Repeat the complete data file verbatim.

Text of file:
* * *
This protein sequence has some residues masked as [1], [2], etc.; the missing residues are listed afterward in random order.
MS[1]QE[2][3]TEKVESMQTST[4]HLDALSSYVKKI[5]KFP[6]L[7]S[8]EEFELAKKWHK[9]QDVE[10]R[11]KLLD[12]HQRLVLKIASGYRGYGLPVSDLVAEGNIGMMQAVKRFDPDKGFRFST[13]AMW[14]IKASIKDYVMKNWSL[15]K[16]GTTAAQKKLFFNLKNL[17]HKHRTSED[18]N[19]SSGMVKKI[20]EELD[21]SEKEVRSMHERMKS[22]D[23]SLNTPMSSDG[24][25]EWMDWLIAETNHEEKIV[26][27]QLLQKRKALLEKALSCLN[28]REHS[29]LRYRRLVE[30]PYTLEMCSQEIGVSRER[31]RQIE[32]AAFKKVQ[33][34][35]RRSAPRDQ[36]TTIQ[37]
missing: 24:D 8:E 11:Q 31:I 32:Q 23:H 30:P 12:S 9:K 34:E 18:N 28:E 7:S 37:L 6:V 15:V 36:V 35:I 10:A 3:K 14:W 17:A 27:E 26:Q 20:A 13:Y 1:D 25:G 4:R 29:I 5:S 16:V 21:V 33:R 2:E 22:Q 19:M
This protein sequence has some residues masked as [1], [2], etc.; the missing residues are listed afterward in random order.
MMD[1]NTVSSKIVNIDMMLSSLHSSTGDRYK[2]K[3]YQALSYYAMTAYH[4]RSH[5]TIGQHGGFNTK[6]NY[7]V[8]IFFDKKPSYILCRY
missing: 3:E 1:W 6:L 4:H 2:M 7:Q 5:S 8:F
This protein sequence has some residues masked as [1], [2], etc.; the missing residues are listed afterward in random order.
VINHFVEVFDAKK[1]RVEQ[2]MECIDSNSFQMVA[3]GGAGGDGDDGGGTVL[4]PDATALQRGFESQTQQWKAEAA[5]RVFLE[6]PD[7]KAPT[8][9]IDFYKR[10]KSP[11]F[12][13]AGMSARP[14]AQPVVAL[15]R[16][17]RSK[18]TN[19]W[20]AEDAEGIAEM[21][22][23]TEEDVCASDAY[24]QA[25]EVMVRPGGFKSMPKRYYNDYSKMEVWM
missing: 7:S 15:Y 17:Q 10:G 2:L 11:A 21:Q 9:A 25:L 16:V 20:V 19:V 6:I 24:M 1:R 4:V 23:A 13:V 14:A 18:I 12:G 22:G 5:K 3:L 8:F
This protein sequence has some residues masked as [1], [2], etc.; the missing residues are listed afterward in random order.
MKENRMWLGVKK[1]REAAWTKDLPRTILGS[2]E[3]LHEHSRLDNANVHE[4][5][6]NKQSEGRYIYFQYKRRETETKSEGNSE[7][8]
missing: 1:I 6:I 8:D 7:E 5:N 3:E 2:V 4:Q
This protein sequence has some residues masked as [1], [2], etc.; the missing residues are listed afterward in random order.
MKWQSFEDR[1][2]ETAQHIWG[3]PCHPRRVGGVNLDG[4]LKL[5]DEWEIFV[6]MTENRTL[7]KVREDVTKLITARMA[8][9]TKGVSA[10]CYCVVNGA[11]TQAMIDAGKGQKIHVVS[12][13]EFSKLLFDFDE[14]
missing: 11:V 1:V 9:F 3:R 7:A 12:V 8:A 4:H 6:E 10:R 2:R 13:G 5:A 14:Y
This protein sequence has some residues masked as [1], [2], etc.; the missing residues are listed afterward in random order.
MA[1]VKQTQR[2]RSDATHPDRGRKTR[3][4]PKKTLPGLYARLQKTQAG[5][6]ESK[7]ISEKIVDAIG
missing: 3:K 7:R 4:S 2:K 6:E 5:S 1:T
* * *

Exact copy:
This protein sequence has some residues masked as [1], [2], etc.; the missing residues are listed afterward in random order.
MS[1]QE[2][3]TEKVESMQTST[4]HLDALSSYVKKI[5]KFP[6]L[7]S[8]EEFELAKKWHK[9]QDVE[10]R[11]KLLD[12]HQRLVLKIASGYRGYGLPVSDLVAEGNIGMMQAVKRFDPDKGFRFST[13]AMW[14]IKASIKDYVMKNWSL[15]K[16]GTTAAQKKLFFNLKNL[17]HKHRTSED[18]N[19]SSGMVKKI[20]EELD[21]SEKEVRSMHERMKS[22]D[23]SLNTPMSSDG[24][25]EWMDWLIAETNHEEKIV[26][27]QLLQKRKALLEKALSCLN[28]REHS[29]LRYRRLVE[30]PYTLEMCSQEIGVSRER[31]RQIE[32]AAFKKVQ[33][34][35]RRSAPRDQ[36]TTIQ[37]
missing: 24:D 8:E 11:Q 31:I 32:Q 23:H 30:P 12:S 9:K 34:E 18:N 28:E 7:S 37:L 6:V 15:V 36:V 35:I 10:A 3:K 14:W 17:A 27:E 26:Q 20:A 13:Y 1:D 25:G 4:R 29:I 5:S 16:V 21:V 33:R 2:E 22:Q 19:M
This protein sequence has some residues masked as [1], [2], etc.; the missing residues are listed afterward in random order.
MMD[1]NTVSSKIVNIDMMLSSLHSSTGDRYK[2]K[3]YQALSYYAMTAYH[4]RSH[5]TIGQHGGFNTK[6]NY[7]V[8]IFFDKKPSYILCRY
missing: 3:E 1:W 6:L 4:H 2:M 7:Q 5:S 8:F
This protein sequence has some residues masked as [1], [2], etc.; the missing residues are listed afterward in random order.
VINHFVEVFDAKK[1]RVEQ[2]MECIDSNSFQMVA[3]GGAGGDGDDGGGTVL[4]PDATALQRGFESQTQQWKAEAA[5]RVFLE[6]PD[7]KAPT[8][9]IDFYKR[10]KSP[11]F[12][13]AGMSARP[14]AQPVVAL[15]R[16][17]RSK[18]TN[19]W[20]AEDAEGIAEM[21][22][23]TEEDVCASDAY[24]QA[25]EVMVRPGGFKSMPKRYYNDYSKMEVWM
missing: 7:S 15:Y 17:Q 10:G 2:L 11:A 21:Q 9:A 25:L 16:V 20:V 19:V 6:I 24:M 1:R 4:V 23:A 13:V 14:A 18:I 12:G 22:G 5:K 3:L 8:F
This protein sequence has some residues masked as [1], [2], etc.; the missing residues are listed afterward in random order.
MKENRMWLGVKK[1]REAAWTKDLPRTILGS[2]E[3]LHEHSRLDNANVHE[4][5][6]NKQSEGRYIYFQYKRRETETKSEGNSE[7][8]
missing: 1:I 6:I 8:D 7:E 5:N 3:E 2:V 4:Q
This protein sequence has some residues masked as [1], [2], etc.; the missing residues are listed afterward in random order.
MKWQSFEDR[1][2]ETAQHIWG[3]PCHPRRVGGVNLDG[4]LKL[5]DEWEIFV[6]MTENRTL[7]KVREDVTKLITARMA[8][9]TKGVSA[10]CYCVVNGA[11]TQAMIDAGKGQKIHVVS[12][13]EFSKLLFDFDE[14]
missing: 11:V 1:V 9:F 3:R 7:A 12:V 8:A 4:H 6:E 10:R 2:R 13:G 5:A 14:Y
This protein sequence has some residues masked as [1], [2], etc.; the missing residues are listed afterward in random order.
MA[1]VKQTQR[2]RSDATHPDRGRKTR[3][4]PKKTLPGLYARLQKTQAG[5][6]ESK[7]ISEKIVDAIG
missing: 3:K 7:R 4:S 2:K 6:E 5:S 1:T